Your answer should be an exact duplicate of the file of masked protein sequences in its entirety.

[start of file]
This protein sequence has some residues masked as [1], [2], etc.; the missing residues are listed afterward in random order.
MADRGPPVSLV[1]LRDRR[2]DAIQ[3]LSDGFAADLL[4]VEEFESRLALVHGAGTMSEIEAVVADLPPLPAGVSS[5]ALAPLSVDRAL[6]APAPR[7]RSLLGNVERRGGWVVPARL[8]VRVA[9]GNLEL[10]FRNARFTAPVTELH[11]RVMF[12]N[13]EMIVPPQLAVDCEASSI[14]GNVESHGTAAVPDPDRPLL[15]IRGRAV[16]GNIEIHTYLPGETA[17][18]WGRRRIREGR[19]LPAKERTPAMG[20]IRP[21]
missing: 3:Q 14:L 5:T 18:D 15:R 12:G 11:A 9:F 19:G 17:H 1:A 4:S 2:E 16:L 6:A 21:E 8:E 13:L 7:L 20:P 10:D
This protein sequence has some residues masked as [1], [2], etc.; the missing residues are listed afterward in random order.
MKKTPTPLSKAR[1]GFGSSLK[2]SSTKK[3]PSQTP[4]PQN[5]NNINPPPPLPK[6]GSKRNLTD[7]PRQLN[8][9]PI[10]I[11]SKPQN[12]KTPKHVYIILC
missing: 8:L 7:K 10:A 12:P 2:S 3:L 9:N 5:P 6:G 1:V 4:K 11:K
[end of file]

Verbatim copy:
This protein sequence has some residues masked as [1], [2], etc.; the missing residues are listed afterward in random order.
MADRGPPVSLV[1]LRDRR[2]DAIQ[3]LSDGFAADLL[4]VEEFESRLALVHGAGTMSEIEAVVADLPPLPAGVSS[5]ALAPLSVDRAL[6]APAPR[7]RSLLGNVERRGGWVVPARL[8]VRVA[9]GNLEL[10]FRNARFTAPVTELH[11]RVMF[12]N[13]EMIVPPQLAVDCEASSI[14]GNVESHGTAAVPDPDRPLL[15]IRGRAV[16]GNIEIHTYLPGETA[17][18]WGRRRIREGR[19]LPAKERTPAMG[20]IRP[21]
missing: 3:Q 14:L 5:T 18:D 15:R 12:G 11:A 9:F 19:G 17:H 1:A 4:S 2:E 16:L 6:A 21:E 8:E 13:L 7:L 20:P 10:D
This protein sequence has some residues masked as [1], [2], etc.; the missing residues are listed afterward in random order.
MKKTPTPLSKAR[1]GFGSSLK[2]SSTKK[3]PSQTP[4]PQN[5]NNINPPPPLPK[6]GSKRNLTD[7]PRQLN[8][9]PI[10]I[11]SKPQN[12]KTPKHVYIILC
missing: 8:L 7:K 10:A 12:P 2:S 3:L 9:N 5:P 6:G 1:V 4:K 11:K